Posted on January 20, 2022

Key Facts About U.S. Immigration Policies and Biden’s Proposed Changes

Jens Manuel Krogstad and Ana Gonzalez-Barrera, Pew Research Center, January 11, 2022

Since President Joe Biden took office in January 2021, his administration has acted on a number of fronts to reverse Trump-era restrictions on immigration to the United States. The steps include plans to boost refugee admissionspreserving deportation relief for unauthorized immigrants who came to the U.S. as children and not enforcing the “public charge” rule that denies green cards to immigrants who might use public benefits like Medicaid.

Biden has also lifted restrictions established early in the coronavirus pandemic that drastically reduced the number of visas issued to immigrants. The number of people who received a green card declined from about 240,000 in the second quarter of the 2020 fiscal year (January to March) to about 79,000 in the third quarter (April to June). By comparison, in the third quarter of fiscal 2019, nearly 266,000 people received a green card.

Biden’s biggest immigration proposal to date would allow more new immigrants into the U.S. while giving millions of unauthorized immigrants who are already in the country a pathway to legal status. {snip}


Overall, more than 35 million lawful immigrants live in the U.S.; most are American citizens. Many live and work in the country after being granted lawful permanent residence, while others receive temporary visas available to students and workers. In addition, roughly 1 million unauthorized immigrants have temporary permission to live and work in the U.S. through the Deferred Action for Childhood Arrivals and Temporary Protected Status programs.

Here are key details about existing U.S. immigration programs, as well as Biden’s proposed changes to them:

Family-based immigration

In fiscal 2019, nearly 710,000 people received lawful permanent residence in the U.S. through family sponsorship. {snip}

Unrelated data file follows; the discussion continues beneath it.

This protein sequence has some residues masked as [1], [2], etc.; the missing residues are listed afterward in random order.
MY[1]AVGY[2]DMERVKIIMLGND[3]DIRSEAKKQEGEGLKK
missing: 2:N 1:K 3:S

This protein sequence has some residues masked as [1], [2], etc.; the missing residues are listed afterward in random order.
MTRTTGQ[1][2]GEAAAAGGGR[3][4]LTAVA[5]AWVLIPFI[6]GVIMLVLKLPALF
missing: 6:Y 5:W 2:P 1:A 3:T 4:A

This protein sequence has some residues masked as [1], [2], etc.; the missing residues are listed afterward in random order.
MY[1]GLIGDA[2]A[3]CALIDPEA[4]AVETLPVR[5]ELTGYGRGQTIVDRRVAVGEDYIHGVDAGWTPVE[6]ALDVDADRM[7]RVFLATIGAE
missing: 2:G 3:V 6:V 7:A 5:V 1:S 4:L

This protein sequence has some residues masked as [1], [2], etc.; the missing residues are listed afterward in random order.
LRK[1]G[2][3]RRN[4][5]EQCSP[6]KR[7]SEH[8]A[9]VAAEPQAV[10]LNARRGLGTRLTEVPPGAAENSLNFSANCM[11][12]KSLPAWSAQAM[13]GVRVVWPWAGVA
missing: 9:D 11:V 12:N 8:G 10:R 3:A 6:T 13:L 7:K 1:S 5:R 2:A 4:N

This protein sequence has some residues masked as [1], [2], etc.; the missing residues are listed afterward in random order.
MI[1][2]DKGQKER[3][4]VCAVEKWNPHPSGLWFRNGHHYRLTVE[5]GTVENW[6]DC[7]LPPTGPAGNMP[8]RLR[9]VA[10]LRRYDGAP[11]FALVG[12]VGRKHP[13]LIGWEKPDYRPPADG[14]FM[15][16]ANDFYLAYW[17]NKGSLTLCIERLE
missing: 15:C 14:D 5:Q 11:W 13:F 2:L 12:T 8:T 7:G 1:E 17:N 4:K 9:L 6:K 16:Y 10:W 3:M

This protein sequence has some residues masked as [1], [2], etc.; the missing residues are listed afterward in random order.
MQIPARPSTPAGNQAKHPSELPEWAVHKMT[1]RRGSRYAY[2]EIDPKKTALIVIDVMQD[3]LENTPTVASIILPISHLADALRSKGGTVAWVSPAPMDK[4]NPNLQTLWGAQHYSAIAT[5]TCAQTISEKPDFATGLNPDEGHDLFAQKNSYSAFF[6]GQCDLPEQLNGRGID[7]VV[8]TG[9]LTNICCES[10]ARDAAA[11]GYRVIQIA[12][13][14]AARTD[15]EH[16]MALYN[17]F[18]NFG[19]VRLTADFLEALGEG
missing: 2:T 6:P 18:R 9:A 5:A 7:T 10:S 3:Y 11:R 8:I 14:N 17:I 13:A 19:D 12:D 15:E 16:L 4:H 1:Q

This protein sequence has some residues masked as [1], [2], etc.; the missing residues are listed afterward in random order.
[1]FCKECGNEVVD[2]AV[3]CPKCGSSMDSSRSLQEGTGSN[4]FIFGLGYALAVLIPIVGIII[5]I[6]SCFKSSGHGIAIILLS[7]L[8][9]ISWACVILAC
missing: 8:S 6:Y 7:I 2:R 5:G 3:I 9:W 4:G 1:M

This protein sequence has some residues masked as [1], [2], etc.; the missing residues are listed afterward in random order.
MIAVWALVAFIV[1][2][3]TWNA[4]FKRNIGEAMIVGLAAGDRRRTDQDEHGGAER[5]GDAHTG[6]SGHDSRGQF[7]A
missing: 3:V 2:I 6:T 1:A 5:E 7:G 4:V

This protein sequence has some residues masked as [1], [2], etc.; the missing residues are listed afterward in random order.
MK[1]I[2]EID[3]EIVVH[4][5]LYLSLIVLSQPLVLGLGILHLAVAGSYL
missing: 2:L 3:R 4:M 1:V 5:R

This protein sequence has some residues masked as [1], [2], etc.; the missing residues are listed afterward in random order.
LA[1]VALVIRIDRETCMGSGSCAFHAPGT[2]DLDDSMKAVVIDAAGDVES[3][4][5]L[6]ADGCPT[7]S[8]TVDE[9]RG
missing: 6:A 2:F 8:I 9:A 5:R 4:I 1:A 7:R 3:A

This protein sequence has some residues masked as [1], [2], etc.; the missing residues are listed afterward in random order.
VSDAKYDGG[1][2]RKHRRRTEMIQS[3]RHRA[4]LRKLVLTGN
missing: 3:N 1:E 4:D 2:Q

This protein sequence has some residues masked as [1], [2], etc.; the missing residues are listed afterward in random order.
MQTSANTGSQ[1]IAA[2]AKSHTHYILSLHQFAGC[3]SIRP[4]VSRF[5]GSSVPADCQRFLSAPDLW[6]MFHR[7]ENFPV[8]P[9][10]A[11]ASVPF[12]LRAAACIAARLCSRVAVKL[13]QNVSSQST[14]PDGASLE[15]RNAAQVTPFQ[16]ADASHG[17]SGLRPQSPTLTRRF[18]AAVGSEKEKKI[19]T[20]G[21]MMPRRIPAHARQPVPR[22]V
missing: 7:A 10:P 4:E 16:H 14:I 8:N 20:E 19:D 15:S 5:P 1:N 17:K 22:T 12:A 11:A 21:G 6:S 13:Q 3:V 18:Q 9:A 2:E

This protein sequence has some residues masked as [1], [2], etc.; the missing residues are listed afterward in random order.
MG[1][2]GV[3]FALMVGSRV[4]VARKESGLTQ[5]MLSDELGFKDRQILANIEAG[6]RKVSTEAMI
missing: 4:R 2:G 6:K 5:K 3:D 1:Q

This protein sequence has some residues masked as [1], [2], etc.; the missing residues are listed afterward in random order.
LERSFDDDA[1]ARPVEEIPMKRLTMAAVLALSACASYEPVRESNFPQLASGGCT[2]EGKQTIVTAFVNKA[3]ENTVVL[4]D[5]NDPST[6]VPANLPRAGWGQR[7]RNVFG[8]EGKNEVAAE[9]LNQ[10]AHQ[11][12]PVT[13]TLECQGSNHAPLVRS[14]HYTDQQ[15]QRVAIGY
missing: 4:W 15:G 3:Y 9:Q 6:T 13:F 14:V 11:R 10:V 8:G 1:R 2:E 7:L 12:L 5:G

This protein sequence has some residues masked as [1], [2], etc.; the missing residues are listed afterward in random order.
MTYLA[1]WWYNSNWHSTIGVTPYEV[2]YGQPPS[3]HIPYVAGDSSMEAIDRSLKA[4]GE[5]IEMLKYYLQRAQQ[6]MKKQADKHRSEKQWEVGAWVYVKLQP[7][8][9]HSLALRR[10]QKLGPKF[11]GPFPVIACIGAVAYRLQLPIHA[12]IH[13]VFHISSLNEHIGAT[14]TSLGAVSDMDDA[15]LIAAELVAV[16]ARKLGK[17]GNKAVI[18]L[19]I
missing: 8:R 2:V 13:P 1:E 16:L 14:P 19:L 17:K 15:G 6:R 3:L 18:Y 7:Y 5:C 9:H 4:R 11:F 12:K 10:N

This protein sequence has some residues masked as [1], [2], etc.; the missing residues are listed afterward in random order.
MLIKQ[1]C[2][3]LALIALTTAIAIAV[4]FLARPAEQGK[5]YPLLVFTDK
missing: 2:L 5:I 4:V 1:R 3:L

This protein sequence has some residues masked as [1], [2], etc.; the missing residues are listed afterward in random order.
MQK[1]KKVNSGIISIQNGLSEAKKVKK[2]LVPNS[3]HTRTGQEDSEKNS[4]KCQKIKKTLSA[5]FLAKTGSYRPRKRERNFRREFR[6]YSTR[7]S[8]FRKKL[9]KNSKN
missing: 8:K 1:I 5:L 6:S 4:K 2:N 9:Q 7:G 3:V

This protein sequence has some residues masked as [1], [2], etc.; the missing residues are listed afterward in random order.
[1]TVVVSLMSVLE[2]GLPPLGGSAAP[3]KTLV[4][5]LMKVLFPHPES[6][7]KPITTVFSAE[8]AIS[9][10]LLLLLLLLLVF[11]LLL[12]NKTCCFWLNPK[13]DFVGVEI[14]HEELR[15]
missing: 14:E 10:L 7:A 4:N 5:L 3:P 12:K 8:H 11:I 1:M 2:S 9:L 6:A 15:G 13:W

Biden’s proposal would expand access to family-based green cards in a variety of ways, such as by increasing per-country caps and clearing application backlogs. Today, family-based immigration – referred to by some as “chain migration” – is the most common way people gain green cards, in recent years accounting for about two-thirds of the more than 1 million people who receive green cards annually.

Refugee admissions

The U.S. admitted only 11,411 refugees in fiscal year 2021, the lowest number since Congress passed the 1980 Refugee Act for those fleeing persecution in their home countries. The low number of admissions came even after the Biden administration raised the maximum number of refugees the nation could admit to 62,500 in fiscal 2021. Biden has increased the refugee cap to 125,000 for fiscal 2022, which started on Oct. 1, 2021.


Employment-based green cards

In fiscal 2019, the U.S. government awarded more than 139,000 employment-based green cards to foreign workers and their families. The Biden administration’s proposed legislation could boost the number of employment-based green cards, which are capped at about 140,000 per year. The proposal would allow the use of unused visa slots from previous years and allow spouses and children of employment-based visa holders to receive green cards without counting them against the annual cap. {snip}

Diversity visas

Each year, about 50,000 people receive green cards through the U.S. diversity visa program, also known as the visa lottery. Since the program began in 1995, more than 1 million immigrants have received green cards through the lottery, which seeks to diversify the U.S. immigrant population by granting visas to underrepresented nations. {snip}

The Biden administration has proposed legislation to increase the annual total to 80,000 diversity visas. Trump had sought to eliminate the program.

H-1B visas

In fiscal 2019, more than 188,000 high-skilled foreign workers received H-1B visas. {snip}

The Biden administration is expected to review policies that led to increased denial rates of H-1B visa applications under the Trump administration. {snip}


Temporary Protected Status

Overall, it is estimated that more than 700,000 immigrants from 12 countries currently have or are eligible for a reprieve from deportation under Temporary Protected Status, or TPS, a federal program that gives time-limited permission for some immigrants from certain countries to work and live in the U.S. The program covers those who fled designated nations because of war, hurricanes, earthquakes or other extraordinary conditions that could make it dangerous for them to live there.


Immigrants from Venezuela and Myanmar are newly eligible for TPS under changes made after Biden took office in January 2021 by the Department of Homeland Security, which oversees the program. The government must periodically renew TPS benefits or they will expire. The department extended benefits into 2022 and beyond for eligible immigrants from nine nations: El Salvador, Haiti, Honduras, Nepal, Nicaragua, Somalia, Sudan, Syria and Yemen. In addition, the Biden administration expanded eligibility for immigrants from Haiti based on recent turmoil.

Biden and congressional Democrats have proposed granting citizenship to certain immigrants who receive TPS benefits. {snip}